The New York Times Magazine
Art Direction: Rachel Willey
In politics, enemies are easier to quarrel with than friends. An opponent disagreeing with you is business as usual. Dissent from someone you expected to be on your side can prove a lot more volatile.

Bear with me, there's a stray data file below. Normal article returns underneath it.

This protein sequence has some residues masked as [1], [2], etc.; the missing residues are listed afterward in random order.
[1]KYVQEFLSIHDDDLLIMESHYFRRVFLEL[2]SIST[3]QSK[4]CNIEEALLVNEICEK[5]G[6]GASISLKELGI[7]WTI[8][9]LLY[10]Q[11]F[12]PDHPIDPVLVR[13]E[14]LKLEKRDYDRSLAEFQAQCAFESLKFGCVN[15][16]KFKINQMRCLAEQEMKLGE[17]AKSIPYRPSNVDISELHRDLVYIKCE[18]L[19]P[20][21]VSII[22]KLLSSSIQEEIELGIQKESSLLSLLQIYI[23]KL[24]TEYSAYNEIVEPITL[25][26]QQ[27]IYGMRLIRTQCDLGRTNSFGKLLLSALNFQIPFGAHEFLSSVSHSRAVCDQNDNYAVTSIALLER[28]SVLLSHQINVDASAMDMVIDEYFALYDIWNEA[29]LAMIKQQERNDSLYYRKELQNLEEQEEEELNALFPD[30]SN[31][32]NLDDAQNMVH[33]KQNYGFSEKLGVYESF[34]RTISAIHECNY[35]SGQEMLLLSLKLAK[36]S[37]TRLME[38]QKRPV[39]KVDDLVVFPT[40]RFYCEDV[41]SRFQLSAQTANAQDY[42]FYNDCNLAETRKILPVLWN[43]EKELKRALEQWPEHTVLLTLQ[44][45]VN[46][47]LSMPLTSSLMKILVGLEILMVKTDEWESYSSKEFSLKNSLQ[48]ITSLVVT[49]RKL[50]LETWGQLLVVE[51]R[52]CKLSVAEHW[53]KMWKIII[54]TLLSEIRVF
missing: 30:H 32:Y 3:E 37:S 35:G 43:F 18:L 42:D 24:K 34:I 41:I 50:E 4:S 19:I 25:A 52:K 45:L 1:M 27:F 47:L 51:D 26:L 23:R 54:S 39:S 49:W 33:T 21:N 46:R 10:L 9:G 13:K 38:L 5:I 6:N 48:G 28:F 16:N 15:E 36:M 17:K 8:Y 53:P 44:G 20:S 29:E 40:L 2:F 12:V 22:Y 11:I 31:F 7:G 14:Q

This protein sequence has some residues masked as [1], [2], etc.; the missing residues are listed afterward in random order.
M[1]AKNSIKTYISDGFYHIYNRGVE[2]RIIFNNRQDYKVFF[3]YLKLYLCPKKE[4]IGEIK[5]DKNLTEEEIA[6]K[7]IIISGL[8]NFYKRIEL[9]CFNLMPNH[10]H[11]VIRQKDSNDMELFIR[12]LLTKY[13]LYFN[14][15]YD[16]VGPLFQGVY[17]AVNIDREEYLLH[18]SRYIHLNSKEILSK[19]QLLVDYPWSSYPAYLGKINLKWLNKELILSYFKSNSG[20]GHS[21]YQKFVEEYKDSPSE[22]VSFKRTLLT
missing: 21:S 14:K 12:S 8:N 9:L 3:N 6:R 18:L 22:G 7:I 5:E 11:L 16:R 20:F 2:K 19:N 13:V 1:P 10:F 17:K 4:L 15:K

Formal alliances have methods of reining in such tensions. In June, when President Trump unexpectedly canceled military exercises with South Korea, Jim Mattis, the secretary of defense, set to work reassuring partners in the region, standing beside Japan’s minister of defense to affirm that “our commitment to this alliance remains ironclad.” And after Trump suggested in an interview this month that the British prime minister, Theresa May, had “wrecked” Brexit, May shelved any resentment she might have held to appear at a joint news conference with the president the next day and declare that her plan would be “very good for both of our countries.”